Top Metros for Home Purchase Lending Originations

Home purchase originations increased by 22% nationally in 2021, while the average loan amount went up even faster – jumping 29% year-over-year to reach $351,000. Incomes didn’t go up much, however: The average income reported by borrowers was up just 7% from 2020 to 2021. Lower rates may have something to do with this since the same amount of debt doesn’t cost the borrower as much. In other words, if you borrow $240,000 at 4% you are going to pay $1,146 per month for the next 30 years. But at 3% you can borrow about $280,000 for the same monthly payment.

When rates remain persistently low homebuyers use that power to outbid one another. Coupled with a historically low supply of homes for sale, the result was spiraling home prices. As rates have risen in 2022 we have seen a slow down of the rabid housing market. While values continue to rise at this time we cannot be sure of the impact on borrowing trends this year.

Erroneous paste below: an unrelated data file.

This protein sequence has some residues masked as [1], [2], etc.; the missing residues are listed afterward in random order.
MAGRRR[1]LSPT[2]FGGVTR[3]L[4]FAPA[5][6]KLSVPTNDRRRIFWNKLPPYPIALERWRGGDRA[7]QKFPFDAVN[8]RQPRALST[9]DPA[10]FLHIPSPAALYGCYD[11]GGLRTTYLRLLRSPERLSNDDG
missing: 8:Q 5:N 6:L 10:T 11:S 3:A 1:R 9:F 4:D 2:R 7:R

Differences among top metro areas are also stark, with some communities showing far larger increases and decreases in loan amounts and numbers than the national average. The same goes for the income and down payments that borrowers are reporting when they buy a new home. Some cities report strong growth in the number of home purchase loans, loan amounts and down payments. In the case of Phoenix, Arizona, however, we see a relatively small amount of growth in home purchases – just 7% since 2018. Loan amounts have skyrocketed though, increasing by 41% to $373,978 in 2021. In addition, the amount that Phoenix homebuyers are putting down has increased by 56% to $100,758 during the same timeframe. This may suggest a pattern of gentrification and displacement, where higher-income buyers with more cash to put down on a new home are moving to the area. Phoenix also saw substantial increases in home equity extraction loans, discussed below.